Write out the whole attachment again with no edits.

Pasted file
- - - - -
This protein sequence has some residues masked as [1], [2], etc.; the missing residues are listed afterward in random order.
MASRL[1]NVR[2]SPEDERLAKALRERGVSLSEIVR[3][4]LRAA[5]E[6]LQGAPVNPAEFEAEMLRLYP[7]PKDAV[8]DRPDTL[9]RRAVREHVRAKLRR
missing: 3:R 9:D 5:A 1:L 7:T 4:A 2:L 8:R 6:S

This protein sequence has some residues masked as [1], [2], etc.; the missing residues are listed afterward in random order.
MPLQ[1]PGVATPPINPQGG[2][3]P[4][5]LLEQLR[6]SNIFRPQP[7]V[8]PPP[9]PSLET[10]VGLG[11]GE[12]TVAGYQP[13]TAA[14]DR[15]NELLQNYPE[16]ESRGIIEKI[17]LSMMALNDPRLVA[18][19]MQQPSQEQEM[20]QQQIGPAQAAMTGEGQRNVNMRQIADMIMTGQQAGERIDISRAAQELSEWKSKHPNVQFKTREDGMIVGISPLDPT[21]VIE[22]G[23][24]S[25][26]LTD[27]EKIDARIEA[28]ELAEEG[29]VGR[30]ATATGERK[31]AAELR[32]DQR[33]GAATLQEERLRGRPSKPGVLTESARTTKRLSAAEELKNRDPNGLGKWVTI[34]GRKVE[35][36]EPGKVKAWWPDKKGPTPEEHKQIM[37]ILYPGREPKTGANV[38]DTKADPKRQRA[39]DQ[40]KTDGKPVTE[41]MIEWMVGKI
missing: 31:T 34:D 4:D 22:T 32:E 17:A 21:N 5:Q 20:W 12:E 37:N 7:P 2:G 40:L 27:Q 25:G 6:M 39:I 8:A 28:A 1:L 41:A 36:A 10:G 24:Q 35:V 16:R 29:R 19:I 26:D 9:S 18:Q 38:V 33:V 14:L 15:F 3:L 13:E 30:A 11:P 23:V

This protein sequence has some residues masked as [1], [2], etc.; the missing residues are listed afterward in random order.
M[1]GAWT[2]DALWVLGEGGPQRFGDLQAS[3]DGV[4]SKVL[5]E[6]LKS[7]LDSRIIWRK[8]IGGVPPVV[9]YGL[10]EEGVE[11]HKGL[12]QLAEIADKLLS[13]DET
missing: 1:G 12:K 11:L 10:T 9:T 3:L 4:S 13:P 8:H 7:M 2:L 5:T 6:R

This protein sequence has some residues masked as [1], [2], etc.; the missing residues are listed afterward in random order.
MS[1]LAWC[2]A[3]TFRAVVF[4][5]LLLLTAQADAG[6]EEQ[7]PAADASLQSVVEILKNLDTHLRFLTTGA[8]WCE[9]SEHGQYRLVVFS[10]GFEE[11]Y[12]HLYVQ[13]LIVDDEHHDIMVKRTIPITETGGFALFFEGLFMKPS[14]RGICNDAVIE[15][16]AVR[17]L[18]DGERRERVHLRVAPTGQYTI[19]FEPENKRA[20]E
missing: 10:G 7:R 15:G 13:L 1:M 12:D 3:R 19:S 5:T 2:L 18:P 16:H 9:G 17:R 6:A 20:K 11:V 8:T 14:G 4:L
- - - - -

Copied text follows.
This protein sequence has some residues masked as [1], [2], etc.; the missing residues are listed afterward in random order.
MASRL[1]NVR[2]SPEDERLAKALRERGVSLSEIVR[3][4]LRAA[5]E[6]LQGAPVNPAEFEAEMLRLYP[7]PKDAV[8]DRPDTL[9]RRAVREHVRAKLRR
missing: 3:R 9:D 5:A 1:L 7:T 4:A 2:L 8:R 6:S

This protein sequence has some residues masked as [1], [2], etc.; the missing residues are listed afterward in random order.
MPLQ[1]PGVATPPINPQGG[2][3]P[4][5]LLEQLR[6]SNIFRPQP[7]V[8]PPP[9]PSLET[10]VGLG[11]GE[12]TVAGYQP[13]TAA[14]DR[15]NELLQNYPE[16]ESRGIIEKI[17]LSMMALNDPRLVA[18][19]MQQPSQEQEM[20]QQQIGPAQAAMTGEGQRNVNMRQIADMIMTGQQAGERIDISRAAQELSEWKSKHPNVQFKTREDGMIVGISPLDPT[21]VIE[22]G[23][24]S[25][26]LTD[27]EKIDARIEA[28]ELAEEG[29]VGR[30]ATATGERK[31]AAELR[32]DQR[33]GAATLQEERLRGRPSKPGVLTESARTTKRLSAAEELKNRDPNGLGKWVTI[34]GRKVE[35][36]EPGKVKAWWPDKKGPTPEEHKQIM[37]ILYPGREPKTGANV[38]DTKADPKRQRA[39]DQ[40]KTDGKPVTE[41]MIEWMVGKI
missing: 31:T 34:D 4:D 22:T 32:E 17:A 21:N 5:Q 20:W 12:E 37:N 7:P 2:G 40:L 27:Q 25:G 6:M 39:I 8:A 28:A 1:L 41:A 36:A 10:G 24:Q 35:V 16:R 29:R 19:I 26:D 9:S 18:Q 38:V 33:V 14:L 15:F 3:L 13:E 30:A 11:P 23:V

This protein sequence has some residues masked as [1], [2], etc.; the missing residues are listed afterward in random order.
M[1]GAWT[2]DALWVLGEGGPQRFGDLQAS[3]DGV[4]SKVL[5]E[6]LKS[7]LDSRIIWRK[8]IGGVPPVV[9]YGL[10]EEGVE[11]HKGL[12]QLAEIADKLLS[13]DET
missing: 1:G 12:K 11:L 10:T 9:T 3:L 4:S 13:P 8:H 7:M 2:L 5:T 6:R

This protein sequence has some residues masked as [1], [2], etc.; the missing residues are listed afterward in random order.
MS[1]LAWC[2]A[3]TFRAVVF[4][5]LLLLTAQADAG[6]EEQ[7]PAADASLQSVVEILKNLDTHLRFLTTGA[8]WCE[9]SEHGQYRLVVFS[10]GFEE[11]Y[12]HLYVQ[13]LIVDDEHHDIMVKRTIPITETGGFALFFEGLFMKPS[14]RGICNDAVIE[15][16]AVR[17]L[18]DGERRERVHLRVAPTGQYTI[19]FEPENKRA[20]E
missing: 10:G 7:R 15:G 13:L 1:M 12:D 3:R 19:S 5:T 2:L 18:P 16:H 9:G 17:R 6:A 20:K 11:V 8:T 14:G 4:L